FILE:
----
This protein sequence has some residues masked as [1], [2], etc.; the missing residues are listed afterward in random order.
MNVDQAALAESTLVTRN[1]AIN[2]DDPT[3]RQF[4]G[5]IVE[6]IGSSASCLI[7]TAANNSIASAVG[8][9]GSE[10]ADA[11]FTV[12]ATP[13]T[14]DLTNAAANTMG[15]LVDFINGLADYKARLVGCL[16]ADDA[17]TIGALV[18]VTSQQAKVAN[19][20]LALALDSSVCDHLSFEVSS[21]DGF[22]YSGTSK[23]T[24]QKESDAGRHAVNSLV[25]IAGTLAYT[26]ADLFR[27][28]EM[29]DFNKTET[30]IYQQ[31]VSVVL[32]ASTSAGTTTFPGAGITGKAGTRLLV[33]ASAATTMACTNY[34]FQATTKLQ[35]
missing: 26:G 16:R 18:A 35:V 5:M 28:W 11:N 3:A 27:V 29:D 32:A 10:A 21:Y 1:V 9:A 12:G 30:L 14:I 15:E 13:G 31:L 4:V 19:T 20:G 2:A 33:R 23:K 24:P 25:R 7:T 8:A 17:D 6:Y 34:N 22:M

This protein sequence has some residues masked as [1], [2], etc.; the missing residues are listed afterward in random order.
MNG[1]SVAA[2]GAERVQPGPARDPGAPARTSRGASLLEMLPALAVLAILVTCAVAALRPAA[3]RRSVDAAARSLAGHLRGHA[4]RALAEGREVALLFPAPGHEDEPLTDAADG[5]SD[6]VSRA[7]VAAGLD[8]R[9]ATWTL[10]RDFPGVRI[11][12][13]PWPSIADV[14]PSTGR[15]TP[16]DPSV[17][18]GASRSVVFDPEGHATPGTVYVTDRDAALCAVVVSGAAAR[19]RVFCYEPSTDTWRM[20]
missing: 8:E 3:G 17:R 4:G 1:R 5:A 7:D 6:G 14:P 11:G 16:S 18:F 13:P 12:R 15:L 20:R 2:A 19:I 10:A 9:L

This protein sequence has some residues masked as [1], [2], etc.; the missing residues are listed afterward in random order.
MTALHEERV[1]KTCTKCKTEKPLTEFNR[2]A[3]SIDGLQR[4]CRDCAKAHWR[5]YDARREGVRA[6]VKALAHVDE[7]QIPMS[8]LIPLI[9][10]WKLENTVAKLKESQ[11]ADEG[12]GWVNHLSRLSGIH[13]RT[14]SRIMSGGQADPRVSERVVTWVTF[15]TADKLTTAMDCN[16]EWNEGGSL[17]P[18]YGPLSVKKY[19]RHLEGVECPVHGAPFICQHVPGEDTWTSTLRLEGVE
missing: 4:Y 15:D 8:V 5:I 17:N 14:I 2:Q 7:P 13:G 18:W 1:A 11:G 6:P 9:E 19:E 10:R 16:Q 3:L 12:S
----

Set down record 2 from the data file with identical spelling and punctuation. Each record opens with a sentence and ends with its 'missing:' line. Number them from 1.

This protein sequence has some residues masked as [1], [2], etc.; the missing residues are listed afterward in random order.
MNG[1]SVAA[2]GAERVQPGPARDPGAPARTSRGASLLEMLPALAVLAILVTCAVAALRPAA[3]RRSVDAAARSLAGHLRGHA[4]RALAEGREVALLFPAPGHEDEPLTDAADG[5]SD[6]VSRA[7]VAAGLD[8]R[9]ATWTL[10]RDFPGVRI[11][12][13]PWPSIADV[14]PSTGR[15]TP[16]DPSV[17][18]GASRSVVFDPEGHATPGTVYVTDRDAALCAVVVSGAAAR[19]RVFCYEPSTDTWRM[20]
missing: 8:E 3:G 17:R 4:G 1:R 5:A 7:D 6:G 14:P 11:G 16:S 18:F 13:P 12:R 15:L 20:R 2:A 19:I 10:A 9:L